A disturbing analysis of mortality and morbidity was recently published in the Journal of Gerontology. Americans are living longer but sicker lives. We're now living fewer healthy years. Compared to a decade ago, we live about a year longer, but come down with a serious disease like a stroke, cancer, or diabetes two years earlier. It's like one step forward, two steps back.
The UCLA researchers also tracked one's capacity to function--for example, the ability to walk up 10 steps or kneel without using special equipment--and found a similar trend. In just a decade's time, we now live more years with a serious illness and more years disabled, meaning we're living longer in sickness, not in health; a longer lifespan, but shorter health span.
Every part of the body needs sufficient blood to function properly. Cholesterol can clog arteries in our inner and outer organs, causing aneurisms, heart attacks, strokes, kidney failure, spinal degeneration and sexual dysfunction. As noted in a recent article in the Harvard Health Letter, up to three quarters of men with cholesterol-narrowed coronary arteries have some degree of erectile dysfunction. There are drugs like Viagra, but they're considered temporary, expensive, stop-gap measures that may have a number of hazardous side-effects and don't get to the root of the problem--the artery clogging atherosclerosis that threatens one's life along with one's love life. Not only may plant-based diets help preserve both, but as I feature in my 2-min. video Watermelon as Treatment for Erectile Dysfunction, one plant in particular may be able to play an interim role.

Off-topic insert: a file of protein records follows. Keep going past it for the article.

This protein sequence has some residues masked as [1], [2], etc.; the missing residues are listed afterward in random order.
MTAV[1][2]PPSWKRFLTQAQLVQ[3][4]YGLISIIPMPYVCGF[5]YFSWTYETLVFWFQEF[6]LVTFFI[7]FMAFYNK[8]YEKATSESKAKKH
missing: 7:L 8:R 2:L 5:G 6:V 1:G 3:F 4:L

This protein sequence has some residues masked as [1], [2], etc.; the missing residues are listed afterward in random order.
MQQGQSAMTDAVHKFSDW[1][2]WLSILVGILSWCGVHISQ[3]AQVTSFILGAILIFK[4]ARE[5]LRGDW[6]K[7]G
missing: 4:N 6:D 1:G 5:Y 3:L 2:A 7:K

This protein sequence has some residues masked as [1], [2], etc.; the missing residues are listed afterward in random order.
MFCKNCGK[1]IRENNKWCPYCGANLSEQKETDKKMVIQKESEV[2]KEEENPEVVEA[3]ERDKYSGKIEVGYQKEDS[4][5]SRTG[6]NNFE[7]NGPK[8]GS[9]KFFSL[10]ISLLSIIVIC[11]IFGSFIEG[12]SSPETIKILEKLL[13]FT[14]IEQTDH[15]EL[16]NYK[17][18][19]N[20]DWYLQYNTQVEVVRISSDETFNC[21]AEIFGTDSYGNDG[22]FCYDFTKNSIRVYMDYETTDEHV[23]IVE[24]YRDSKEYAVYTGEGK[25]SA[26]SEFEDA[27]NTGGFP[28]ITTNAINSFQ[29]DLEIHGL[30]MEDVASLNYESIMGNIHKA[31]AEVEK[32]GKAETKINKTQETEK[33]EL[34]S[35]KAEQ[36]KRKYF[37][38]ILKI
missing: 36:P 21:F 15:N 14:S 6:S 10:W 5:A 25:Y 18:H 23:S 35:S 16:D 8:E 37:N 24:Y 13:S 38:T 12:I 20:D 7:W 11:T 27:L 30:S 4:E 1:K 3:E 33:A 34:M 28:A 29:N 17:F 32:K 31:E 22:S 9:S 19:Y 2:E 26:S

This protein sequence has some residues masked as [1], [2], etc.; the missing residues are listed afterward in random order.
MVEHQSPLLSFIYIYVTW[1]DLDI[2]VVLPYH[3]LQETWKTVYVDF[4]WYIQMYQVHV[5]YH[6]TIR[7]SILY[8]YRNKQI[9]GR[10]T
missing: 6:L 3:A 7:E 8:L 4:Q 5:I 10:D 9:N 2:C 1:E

The way drugs like Viagra work is by inhibiting an enzyme that inactivates something called cGMP, which would otherwise dilates penile blood vessels. Thus, enzyme inhibition means less inactivation, which means more cGMP, which means more blood flow. Another way to boost cGMP levels, though, is by going to the other side of the equation and stimulating the enzyme that makes it, which is a role played by nitric oxide. Nitric oxide is made from arginine, arginine can be produced by citrulline, and so researchers tested men to see what would happen if they ate more citrulline. Their results were published in the journal Urology: "Oral Citrulline Supplementation Improves Erection Hardness in Men With Mild Erectile Dysfunction."
The consumption of citrulline allowed for a 68% increase in monthly intercourse frequency. The men were given supplements, but citrulline can be found naturally in watermelon. How much might one have to eat to match the dose they used in the study? Three and a half servings a day, but yellow water melon has about 4 times as much, so just a serving a day--one wedge, one sixteenth of a modest melon should work just as well.